Mother's Bandage Drive Eases Pain for Kids With Cancer
Derrith Spitzer collects more than 23,000 bandages, which are a 'reward' for young patients.
An Amsterdam School mother of a first-grader with Acute Lymphoblatic Leukemia successfully—and anonymously—ran a bandage drive to help her son and other children with the disease.
Derrith Spitzer, whose son, Ben, attends the school, had been in charge of the Band-Aid drive, but did not want to reveal her identity throughout the process.
“I wanted the initiative to focus on children helping other children in need…regardless if they knew them.” she said.
Spitzer collected more than 900 boxes of Band-Aids, which totaled more than 23,000 bandages.
Her son has been treated for Acute Lymphoblatic Leukemia for the past year-and-a-half at The Cancer Institute of New Jersey at Robert Wood Johnson University Hospital.
“These two wonderful organizations have helped our family tremendously, but I learned that they do not have funds for the children's Band-Aids, which are a huge deal to a child with cancer," Spitzer said. "It is seen as a 'reward' for a job well done when receiving chemotherapy and getting their port accessed regularly."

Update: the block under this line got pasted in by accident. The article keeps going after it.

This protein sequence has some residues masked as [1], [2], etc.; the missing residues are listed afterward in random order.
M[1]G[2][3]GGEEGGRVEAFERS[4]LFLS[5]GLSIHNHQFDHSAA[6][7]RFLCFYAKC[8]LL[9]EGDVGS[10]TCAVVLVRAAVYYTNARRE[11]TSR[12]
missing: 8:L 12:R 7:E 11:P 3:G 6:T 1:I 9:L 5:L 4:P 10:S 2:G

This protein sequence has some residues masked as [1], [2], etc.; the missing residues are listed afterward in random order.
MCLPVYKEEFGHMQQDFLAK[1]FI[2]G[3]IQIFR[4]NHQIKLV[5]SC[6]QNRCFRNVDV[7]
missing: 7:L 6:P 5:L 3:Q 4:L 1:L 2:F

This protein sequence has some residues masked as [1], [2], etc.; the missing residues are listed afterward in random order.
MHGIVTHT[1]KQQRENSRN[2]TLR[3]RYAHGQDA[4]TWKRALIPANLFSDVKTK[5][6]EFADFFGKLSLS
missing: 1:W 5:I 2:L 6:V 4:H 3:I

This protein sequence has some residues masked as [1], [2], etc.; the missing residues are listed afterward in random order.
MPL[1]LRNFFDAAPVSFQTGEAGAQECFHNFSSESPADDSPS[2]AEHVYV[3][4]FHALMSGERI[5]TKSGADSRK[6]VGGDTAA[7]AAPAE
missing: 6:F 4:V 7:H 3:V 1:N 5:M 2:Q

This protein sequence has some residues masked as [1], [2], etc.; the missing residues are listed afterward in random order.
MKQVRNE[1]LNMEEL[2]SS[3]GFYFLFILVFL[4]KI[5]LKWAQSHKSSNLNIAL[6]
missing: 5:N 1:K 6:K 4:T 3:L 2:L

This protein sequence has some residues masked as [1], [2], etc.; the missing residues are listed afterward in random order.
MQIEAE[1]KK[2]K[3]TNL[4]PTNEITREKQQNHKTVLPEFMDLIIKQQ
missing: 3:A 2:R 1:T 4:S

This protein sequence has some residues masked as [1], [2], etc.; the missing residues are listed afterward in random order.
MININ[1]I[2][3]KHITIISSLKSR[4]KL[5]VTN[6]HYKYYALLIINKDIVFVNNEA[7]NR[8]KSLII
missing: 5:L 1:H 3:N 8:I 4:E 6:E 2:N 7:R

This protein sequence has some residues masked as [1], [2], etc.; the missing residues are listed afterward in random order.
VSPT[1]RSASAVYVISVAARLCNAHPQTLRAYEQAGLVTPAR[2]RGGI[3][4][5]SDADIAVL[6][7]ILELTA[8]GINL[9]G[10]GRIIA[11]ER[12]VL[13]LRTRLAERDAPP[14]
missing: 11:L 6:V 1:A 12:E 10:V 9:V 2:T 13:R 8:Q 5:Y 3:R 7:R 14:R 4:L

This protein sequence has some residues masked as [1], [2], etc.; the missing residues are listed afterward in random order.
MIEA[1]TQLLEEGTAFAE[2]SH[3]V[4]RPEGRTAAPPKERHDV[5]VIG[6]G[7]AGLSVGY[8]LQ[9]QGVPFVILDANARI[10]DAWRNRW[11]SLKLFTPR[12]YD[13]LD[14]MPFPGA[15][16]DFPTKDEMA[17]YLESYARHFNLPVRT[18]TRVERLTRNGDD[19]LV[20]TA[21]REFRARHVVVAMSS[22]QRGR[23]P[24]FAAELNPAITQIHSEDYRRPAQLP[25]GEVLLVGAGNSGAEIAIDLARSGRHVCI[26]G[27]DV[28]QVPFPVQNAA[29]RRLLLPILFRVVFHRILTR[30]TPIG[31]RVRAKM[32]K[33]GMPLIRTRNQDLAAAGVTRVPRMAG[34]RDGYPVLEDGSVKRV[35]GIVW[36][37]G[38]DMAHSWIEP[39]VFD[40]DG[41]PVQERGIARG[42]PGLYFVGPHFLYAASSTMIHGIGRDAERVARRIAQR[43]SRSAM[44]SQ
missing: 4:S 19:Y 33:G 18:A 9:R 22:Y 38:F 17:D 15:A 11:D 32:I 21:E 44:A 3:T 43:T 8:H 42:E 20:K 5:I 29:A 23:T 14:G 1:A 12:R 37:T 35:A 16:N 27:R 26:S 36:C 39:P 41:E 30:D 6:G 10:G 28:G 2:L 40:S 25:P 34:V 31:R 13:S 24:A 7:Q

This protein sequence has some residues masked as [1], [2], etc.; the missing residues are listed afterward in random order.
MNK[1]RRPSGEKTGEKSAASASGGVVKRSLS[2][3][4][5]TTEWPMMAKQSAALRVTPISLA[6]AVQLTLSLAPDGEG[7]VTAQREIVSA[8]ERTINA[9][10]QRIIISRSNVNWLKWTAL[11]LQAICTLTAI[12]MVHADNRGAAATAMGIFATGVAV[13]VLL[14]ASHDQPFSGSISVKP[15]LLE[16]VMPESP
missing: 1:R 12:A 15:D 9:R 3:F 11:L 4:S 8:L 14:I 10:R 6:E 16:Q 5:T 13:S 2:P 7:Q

She collected a variety of different wacky-colored, cartoon-themed Band-Aids for the drive. The most popular one collected was Spongebob Squarepants.
“We wanted to help and give back, even if in a small way," Spitzer said. "The nurses and doctors work so hard and a small thing like this means a lot to them.”
Spitzer was pleased with the reaction from the school.
“Amsterdam School jumped on board immediately to help and even assisted with the marketing ideas and follow through to make sure we had a fantastic response," she said.